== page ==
Lush florals, sumptuously curving leaves, chunky nuggets of turquoise and drops of coral – that all adds up to the work of a Navajo artist, right? Not necessarily. If you are researching the silversmith that made a particular piece, there is no guarantee that the “typical” style presented was made by a member of that tribe. Take the incredibly detailed leaf work of master Hopi Silversmith Joe Quiyo (pronounced QUAY-oh).
Using a hallmark of the capital initial “Q”, Joe is known for intricate silver leaf work in his jewelry. All of the leaves and flowers are cut out and shaped by his own hand. You might think Joe, being Hopi, would make pieces in traditional overlay style. However, he prefers Navajo styling in his pieces. This creates a unique blend of Native American culture and beliefs combined in his one of a kind jewelry.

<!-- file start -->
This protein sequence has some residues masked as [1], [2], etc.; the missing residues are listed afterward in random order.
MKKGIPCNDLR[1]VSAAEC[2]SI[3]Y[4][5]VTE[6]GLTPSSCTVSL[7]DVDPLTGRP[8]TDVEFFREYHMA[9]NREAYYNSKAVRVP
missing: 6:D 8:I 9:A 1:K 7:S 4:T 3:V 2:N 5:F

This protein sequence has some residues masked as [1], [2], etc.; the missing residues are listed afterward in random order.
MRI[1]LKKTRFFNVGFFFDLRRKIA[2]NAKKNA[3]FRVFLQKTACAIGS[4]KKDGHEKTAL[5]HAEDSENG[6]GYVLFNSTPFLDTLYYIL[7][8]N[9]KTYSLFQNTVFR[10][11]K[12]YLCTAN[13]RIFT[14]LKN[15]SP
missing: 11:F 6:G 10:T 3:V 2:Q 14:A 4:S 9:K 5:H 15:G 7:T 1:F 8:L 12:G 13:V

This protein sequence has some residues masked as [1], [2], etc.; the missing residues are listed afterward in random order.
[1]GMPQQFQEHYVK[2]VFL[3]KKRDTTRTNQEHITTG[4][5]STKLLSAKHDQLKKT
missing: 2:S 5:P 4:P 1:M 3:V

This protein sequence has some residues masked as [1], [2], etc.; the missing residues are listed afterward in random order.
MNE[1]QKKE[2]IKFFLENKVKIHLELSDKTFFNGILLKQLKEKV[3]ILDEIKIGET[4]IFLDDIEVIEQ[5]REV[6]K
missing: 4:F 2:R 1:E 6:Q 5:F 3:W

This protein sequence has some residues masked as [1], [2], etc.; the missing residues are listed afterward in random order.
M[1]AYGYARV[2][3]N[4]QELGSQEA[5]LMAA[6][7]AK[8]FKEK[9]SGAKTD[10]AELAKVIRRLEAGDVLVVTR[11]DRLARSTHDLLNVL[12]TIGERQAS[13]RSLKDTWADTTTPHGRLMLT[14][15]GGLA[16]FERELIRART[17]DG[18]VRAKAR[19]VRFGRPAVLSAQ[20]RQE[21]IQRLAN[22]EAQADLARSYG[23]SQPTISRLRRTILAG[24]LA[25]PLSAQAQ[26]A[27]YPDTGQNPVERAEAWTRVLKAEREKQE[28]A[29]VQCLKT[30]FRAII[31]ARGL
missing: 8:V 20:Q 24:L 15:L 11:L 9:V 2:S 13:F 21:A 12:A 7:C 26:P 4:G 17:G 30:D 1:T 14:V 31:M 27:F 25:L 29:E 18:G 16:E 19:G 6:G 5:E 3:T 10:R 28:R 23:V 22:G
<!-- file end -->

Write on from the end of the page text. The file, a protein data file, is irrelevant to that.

Joe once told me that he sometimes worries about putting TOO much design on his pieces, but he loves creating the style so much, he keeps adding more and more leaves, swirls, flowers and drops until there is no more room! Following a common Native American belief that every part of an item (or person) is equally important, Joe often stamps the inside surfaces of his pieces as well. Just because something isn’t seen, doesn’t mean it isn’t valuable and worthy of design!